Another key safety phrase is "situational awareness." While the phrase is self-explanatory, the list of "watch outs" is long and includes threats overhead like dead trees falling, threats on the ground that you encounter in Arizona like rattlesnakes and scorpions, debris like log rounds rolling down hill at an accelerating rate, remaining properly hydrated, not mention the actual fire. The list goes on.

Local news here in Arizona is reporting the wind changed direction, which caused the fire to surround the Granite Mountain Hot Shots. All wildland firefighters carry a fire shelter for this sort of circumstance. Although it is possible to survive a shelter deployment, survival is a low probability. Practicing how to use the shelter is part of the annual "refresher" training that we all take every spring before the fire season starts.

Fighting wildfires is very physically demanding. The terrain is almost always very steep, the minimum personal protection equipment or PPE is very heavy to wear, the tools to do the job are heavy and the hours are very long. My shift on the above mentioned Green Gate Fire lasted from 12:30 a.m. until 4:00 p.m., although we did get two hours off in the middle of the day.

That was the longest shift by far I've ever had on a fire by eight hours and the steepest terrain after 10 years of volunteering. For an all-volunteer department the work was fun and will make for great memories. A one local news reporter put it, the Hot Shots are the Navy Seals of the wildland community, and they routinely put it 16 hour days for two weeks at a time on large Type 1 fires like are currently going on in Colorado. Yesterday the Yarnell Hill Fire was also escalated to a Type 1 incident.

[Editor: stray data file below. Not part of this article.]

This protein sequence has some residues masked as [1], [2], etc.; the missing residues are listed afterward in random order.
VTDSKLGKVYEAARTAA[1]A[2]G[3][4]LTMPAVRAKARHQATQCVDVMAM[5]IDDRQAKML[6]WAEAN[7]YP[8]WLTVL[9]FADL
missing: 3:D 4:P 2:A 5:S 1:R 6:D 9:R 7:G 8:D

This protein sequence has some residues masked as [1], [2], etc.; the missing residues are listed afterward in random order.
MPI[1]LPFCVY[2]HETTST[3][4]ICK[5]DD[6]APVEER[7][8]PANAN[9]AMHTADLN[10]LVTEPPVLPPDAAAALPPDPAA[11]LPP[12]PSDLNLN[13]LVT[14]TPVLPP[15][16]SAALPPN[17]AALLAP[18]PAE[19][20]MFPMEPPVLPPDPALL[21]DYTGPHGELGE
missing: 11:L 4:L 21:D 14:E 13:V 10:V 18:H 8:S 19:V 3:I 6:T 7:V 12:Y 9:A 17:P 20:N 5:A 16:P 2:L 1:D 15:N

It is truly a privilege to be able to do this work even as a volunteer and it has been my honor to meet so many quality people in the field, including some of those lost yesterday.

The nature of how firefighting training evolves is such that this tragedy will be studied for years to come and training improved because of it. This, of course, offers no solace to the families of those lost but will help reduce loss of life in future fires.

This article was written by an independent contributor, separate from TheStreet's regular news coverage.

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